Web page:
Home Economy News Forget market angst, just ‘KISS’ and make up: Mike Dolan

Forget market angst, just ‘KISS’ and make up: Mike Dolan


By Mike Dolan

LONDON (Reuters) -Worried about a hawkish Fed, over-valued stocks, teetering debt piles, volatile currencies, cliffhanger elections or rancorous geopolitics? Relax and don’t over-think it.

For those with long-term savings horizons, the temptation to overtrade and overpay fees for sophisticated investment management, esoteric financial products and expensive hedging may just not be worth it.

Despite a never-ending debate about the merits of active or passive investing and the perennial search for index-beating “alpha”, the surest, cheapest and least taxing strategy over the long term may be a simple combination of two diversified passive funds.

One should track top global stocks and the other equivalent corporate bonds, both hedged to domestic currency.

Then just go fishing.

So reckons JPMorgan’s long-term investment strategists Jan Loeys and Alexander Wise, who dub their favoured approach KISS, or “Keep it Simple, Stupid”, after the long-standing design principle on avoiding complexity where possible.

“Our main contention is not that KISS investing is absolutely optimal and doing anything else is irrational or a bad investment,” Loeys and Wise told clients this week.

“Our point is instead that we believe you can achieve most, if not all of your financial objectives by following our KISS approach,” they said. “Adding more products or complexity in our mind produces steadily falling extra benefits.”

The JPMorgan team acknowledges that short-term trading and market timing by hedge funds or other active players are critical to market efficiency and liquidity and can make big killings. But by so quickly arbitraging away market pricing anomalies before most investors can even spot them, there’s not much juice left for much of the market.

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“The lifetime of any new ‘alpha’ ideas has gotten shorter and shorter,” they said.

But their main rationale for longer-term savers to keep it simple riffs largely off the fact that any outperformance just doesn’t seem to compensate much for the fund manager selection risks, higher fees, transaction taxes and the sheer time spent monitoring more complex or esoteric portfolios.

What’s more, they reckon the fewer the assets one has in a portfolio, the easier it is to judge risk on them.


By way of example, Loeys and Wise examine 24 years of monthly hedge fund returns in excess of what that simple global equity/bond portfolio would have delivered, with weights to give the same return volatility on a rolling basis.

These have a patchy record over the past 10 years and rarely topped 10% over the past two decades, even though they have been positive post-pandemic. These are mostly complex strategies and often lack transparency, have high fees and significant manager risk.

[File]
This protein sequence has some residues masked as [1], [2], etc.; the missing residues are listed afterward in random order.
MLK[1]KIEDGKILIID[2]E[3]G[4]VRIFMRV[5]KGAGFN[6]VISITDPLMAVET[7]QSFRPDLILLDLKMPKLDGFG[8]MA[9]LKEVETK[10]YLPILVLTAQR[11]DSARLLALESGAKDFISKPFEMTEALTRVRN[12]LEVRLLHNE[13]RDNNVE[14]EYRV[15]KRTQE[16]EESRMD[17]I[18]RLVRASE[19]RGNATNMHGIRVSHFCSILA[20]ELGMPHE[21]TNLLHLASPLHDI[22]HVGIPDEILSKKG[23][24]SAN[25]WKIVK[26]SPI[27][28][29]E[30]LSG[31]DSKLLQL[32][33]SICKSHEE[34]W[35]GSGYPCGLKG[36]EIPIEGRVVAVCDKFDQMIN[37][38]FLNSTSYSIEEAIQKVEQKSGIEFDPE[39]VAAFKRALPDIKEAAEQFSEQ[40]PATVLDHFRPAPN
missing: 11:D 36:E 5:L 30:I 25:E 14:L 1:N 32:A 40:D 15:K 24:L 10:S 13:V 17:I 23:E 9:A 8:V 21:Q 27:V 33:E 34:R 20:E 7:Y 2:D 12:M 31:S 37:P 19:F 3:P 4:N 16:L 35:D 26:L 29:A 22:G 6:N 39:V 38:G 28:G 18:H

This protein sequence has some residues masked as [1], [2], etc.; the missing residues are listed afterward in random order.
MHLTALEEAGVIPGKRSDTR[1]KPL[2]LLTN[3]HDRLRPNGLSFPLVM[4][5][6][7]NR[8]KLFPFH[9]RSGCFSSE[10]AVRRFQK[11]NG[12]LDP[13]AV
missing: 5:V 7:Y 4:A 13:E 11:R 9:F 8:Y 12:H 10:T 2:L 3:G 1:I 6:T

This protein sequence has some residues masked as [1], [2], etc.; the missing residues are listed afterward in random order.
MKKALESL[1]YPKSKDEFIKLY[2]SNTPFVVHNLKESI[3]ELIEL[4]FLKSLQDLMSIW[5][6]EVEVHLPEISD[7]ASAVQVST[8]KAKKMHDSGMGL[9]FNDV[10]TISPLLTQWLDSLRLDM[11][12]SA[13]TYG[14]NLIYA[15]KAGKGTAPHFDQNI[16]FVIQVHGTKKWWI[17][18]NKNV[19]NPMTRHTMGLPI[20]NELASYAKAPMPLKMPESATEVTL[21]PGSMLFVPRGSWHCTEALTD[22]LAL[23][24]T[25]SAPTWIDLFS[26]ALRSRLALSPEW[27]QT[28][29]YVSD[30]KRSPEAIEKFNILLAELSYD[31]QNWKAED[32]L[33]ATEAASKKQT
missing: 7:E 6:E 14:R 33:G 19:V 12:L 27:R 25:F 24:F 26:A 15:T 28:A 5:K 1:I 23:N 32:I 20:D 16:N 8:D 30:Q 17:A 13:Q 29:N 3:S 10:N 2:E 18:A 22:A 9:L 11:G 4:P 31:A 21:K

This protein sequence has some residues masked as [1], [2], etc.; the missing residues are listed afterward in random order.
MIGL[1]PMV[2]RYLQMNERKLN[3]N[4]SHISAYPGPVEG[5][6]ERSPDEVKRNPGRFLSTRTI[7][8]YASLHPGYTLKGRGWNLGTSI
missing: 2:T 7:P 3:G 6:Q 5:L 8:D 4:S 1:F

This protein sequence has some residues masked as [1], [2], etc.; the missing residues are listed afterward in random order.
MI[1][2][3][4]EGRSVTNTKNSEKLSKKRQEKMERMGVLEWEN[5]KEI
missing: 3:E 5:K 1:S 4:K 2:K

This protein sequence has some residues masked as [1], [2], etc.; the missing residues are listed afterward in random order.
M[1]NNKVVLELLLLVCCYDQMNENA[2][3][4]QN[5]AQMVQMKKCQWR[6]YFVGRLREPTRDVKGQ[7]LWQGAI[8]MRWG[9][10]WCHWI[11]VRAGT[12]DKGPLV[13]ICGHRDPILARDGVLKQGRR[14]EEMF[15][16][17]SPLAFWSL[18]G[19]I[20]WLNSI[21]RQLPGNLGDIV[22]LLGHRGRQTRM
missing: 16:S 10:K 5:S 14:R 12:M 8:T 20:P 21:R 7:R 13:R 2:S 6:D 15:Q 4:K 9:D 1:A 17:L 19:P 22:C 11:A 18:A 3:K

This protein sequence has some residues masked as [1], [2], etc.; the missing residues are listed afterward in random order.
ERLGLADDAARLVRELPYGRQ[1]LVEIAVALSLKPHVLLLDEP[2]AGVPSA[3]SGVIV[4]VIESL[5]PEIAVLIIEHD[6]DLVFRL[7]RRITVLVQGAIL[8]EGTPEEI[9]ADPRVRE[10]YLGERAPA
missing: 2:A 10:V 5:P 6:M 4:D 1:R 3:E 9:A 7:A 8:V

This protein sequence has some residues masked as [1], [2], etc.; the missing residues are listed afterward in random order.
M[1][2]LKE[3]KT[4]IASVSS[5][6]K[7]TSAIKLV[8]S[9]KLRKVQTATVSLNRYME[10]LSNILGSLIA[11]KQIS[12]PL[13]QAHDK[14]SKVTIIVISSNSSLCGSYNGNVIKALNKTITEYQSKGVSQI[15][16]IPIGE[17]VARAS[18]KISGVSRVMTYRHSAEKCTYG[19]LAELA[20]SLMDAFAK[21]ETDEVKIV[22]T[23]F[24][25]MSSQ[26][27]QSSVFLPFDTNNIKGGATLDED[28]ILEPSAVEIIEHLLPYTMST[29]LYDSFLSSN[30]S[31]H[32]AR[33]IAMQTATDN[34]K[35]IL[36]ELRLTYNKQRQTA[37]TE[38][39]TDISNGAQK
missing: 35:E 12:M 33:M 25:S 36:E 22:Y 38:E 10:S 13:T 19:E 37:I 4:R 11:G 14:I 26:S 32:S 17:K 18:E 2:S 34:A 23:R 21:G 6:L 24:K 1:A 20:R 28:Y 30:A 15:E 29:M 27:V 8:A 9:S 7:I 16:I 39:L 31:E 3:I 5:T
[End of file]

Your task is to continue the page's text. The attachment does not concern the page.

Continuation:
According to HFR hedge fund research, the HFRI Fund Weighted Composite Index has underperformed S&P 500 total returns in all but one of the last 10 years.

Other arguments include how longer-term “value” investors can struggle for years to beat the market, how “undervalued” stocks get whipped away quickly and how many index-leading stocks can remain overvalued for long periods.

Just ask Warren Buffett.

Despite a stellar 60-year sojourn for his Berkshire Hathaway (NYSE:BRKa) vehicle’s strategy of picking unfashionable and undervalued stocks, he can’t find many left these days.

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Speaking at Berkshire’s annual meeting last weekend, Buffett said he expected the conglomerate’s cash pile, now a record $189 billion, to keep growing. That’s more than half the size of the firm’s $335 billion equity portfolio.

Acknowledging the pain for stock-picking funds trying to beat passive indexes now dominated by Big Tech megacaps, Boston-based value investor GMO earlier this year showed how almost three quarters of large cap “blend managers” underperformed the S&P 500 last year and 90% of them lagged over the decade.

With total returns on MSCI’s all-country world index topping 400% for the past 20 years – a middle ground between the 600% for the S&P 500 and 200% for the euro zone STOXX index – the passive equity ride’s been pretty impressive even when you throw in seismic 2008 and 2020 drawdowns.

On the bonds part of the two-fund “KISS” portfolio, the JPMorgan strategists stress it should be diversified global corporate debt that excludes sovereign bonds, which they feel are prone to “financial repression” risks from governments forcing institutions to invest and structurally overvaluing them.

Total returns on the Bloomberg Global Aggregate bond index that excludes government bonds, for example, have been 50% since the index’s inception in 2010.

Even with U.S. investment grade corporate debt premia over U.S. Treasuries down to 15-year lows, the JPMorgan analysts say their models suggest there’s more than an 80% chance they continue to outperform over the next 10 years.

“Keeping things simple in finance, fewer assets, simple valuation rules, simple investment rules, is an underrated strategy,” they conclude.

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The opinions expressed here are those of the author, a columnist for Reuters.

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